Fiji confirm themselves bes t of the res t
Dave Hadfield was a schoolboy convert to rugby league, the game which, one way or another, has dominated his life ever since. After working for newspapers in Shropshire and Blackpool (where he covered the fortunes of Blackpool Borough) he travelled the world, working mainly in Hong Kong and Sydney. He became The Independent's rugby league man in 1990 and has written five books on the game and broadcast extensively for Sky and the BBC. Dave played his last game at the age of 53 and would have set up a try if anyone could have been bothered supporting his break. When not writing about the sport, he now limits himself to a bit of tick and pass with his local club, the Bolton Mets. Family includes supporters - of varying degrees of dedication - of Salford, Wigan, Sheffield Eagles and St George Illawarra.
Monday 18 November 2013
Fiji earned the dubious privilege of another crack at Australia in the semi-finals of the World Cup by beating Samoa 22-4 yesterday.
Beaten 34-2 at St Helens earlier in the tournament, and 52-0 in the semi-finals five years ago, the Fijians must shake off any vestiges of the feeling that another thrashing is inevitable.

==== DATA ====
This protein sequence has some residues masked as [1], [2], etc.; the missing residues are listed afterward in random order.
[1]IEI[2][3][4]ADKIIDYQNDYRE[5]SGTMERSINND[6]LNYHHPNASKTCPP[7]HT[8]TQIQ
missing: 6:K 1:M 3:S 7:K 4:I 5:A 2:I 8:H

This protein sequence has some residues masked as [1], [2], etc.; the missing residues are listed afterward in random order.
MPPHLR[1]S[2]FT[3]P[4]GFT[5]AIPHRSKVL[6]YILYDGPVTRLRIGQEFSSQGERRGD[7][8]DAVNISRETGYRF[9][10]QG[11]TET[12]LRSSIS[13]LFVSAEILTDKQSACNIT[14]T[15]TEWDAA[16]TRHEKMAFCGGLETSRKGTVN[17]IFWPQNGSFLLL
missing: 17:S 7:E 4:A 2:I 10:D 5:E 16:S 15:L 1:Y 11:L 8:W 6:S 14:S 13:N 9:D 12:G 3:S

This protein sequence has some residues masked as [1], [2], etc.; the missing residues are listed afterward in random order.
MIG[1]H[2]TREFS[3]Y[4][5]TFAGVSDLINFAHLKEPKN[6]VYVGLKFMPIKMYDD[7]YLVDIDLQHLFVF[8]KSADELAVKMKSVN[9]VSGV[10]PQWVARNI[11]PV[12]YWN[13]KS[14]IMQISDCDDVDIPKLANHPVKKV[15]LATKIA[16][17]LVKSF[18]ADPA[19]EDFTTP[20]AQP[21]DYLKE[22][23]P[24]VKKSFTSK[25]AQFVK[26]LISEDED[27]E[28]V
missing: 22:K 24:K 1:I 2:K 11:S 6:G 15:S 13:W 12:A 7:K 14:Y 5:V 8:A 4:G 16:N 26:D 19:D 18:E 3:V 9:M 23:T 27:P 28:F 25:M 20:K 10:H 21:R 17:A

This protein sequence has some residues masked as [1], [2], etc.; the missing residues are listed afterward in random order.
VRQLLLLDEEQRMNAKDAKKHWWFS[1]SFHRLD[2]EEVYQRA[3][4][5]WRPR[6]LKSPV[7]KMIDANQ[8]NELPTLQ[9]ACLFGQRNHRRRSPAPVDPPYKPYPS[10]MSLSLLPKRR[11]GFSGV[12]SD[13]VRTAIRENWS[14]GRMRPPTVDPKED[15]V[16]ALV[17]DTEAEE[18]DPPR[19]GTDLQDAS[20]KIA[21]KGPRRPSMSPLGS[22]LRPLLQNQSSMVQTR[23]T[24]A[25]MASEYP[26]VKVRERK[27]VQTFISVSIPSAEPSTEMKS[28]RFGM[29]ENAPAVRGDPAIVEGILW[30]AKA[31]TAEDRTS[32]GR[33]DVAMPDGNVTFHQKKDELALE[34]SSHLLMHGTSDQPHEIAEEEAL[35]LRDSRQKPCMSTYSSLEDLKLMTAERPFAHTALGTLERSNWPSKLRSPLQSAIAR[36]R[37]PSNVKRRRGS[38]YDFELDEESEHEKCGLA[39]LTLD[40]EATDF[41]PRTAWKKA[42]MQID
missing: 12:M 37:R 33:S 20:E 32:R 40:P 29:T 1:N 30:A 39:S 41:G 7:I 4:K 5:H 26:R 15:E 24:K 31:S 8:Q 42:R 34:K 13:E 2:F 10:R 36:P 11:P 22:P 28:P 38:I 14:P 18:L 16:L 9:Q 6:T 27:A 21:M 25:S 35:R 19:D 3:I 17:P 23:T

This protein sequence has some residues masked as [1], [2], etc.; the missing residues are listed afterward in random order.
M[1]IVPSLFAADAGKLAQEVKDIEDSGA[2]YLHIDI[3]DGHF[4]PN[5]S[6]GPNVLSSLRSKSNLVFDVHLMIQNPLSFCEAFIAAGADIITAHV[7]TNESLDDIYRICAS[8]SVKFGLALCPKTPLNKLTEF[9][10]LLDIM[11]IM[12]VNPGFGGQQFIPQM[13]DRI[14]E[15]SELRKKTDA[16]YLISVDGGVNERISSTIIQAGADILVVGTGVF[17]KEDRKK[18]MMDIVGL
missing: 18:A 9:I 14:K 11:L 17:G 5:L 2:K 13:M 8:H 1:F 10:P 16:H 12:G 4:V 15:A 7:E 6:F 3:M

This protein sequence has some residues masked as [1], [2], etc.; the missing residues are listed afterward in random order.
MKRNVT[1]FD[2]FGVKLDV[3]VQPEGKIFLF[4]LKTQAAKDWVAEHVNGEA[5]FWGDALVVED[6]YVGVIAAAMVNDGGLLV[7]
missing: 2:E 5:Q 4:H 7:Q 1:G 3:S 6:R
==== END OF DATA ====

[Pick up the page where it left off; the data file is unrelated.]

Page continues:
“Fijian rugby league is evolving. It’s a work in progress,” said their coach, Rick Stone. “We have to take Australia out of their comfort zone.” Whether or not they can do that, yesterday’s match established that Fiji are very much the best of the rest in the world of rugby league. They never looked like losing to a Samoan side which, by virtue of being based in Warrington for the last few weeks, qualified as the local favourites.
Fiji took an early eight-point lead with a try from man of the match Aaron Groom, following an exciting break by Akuila Uate, and two goals from Wes Naiqama. Samoa looked disorganised, getting basics wrong, and they were punished again before half-time when Groom kicked through cleverly for Naiqama.
The second half offered more of what the 12,000 crowd had come to see, notably some thunderously big hits from Samoa and some fingertip handling and adventure from Fiji. The Samoans got their only breakthrough with a try by Antonio Winterstein, but Fiji finished in style with Apisai Koroisau’s improbable off-load and Vitale Roqica’s try.
At full-time, the players of both sides formed a circle for a prayer of thanks. That will be one of the enduring images of this World Cup, no matter what happens at Wembley next weekend.
Diving in at the deep end is no excuse for shirking the style stakes
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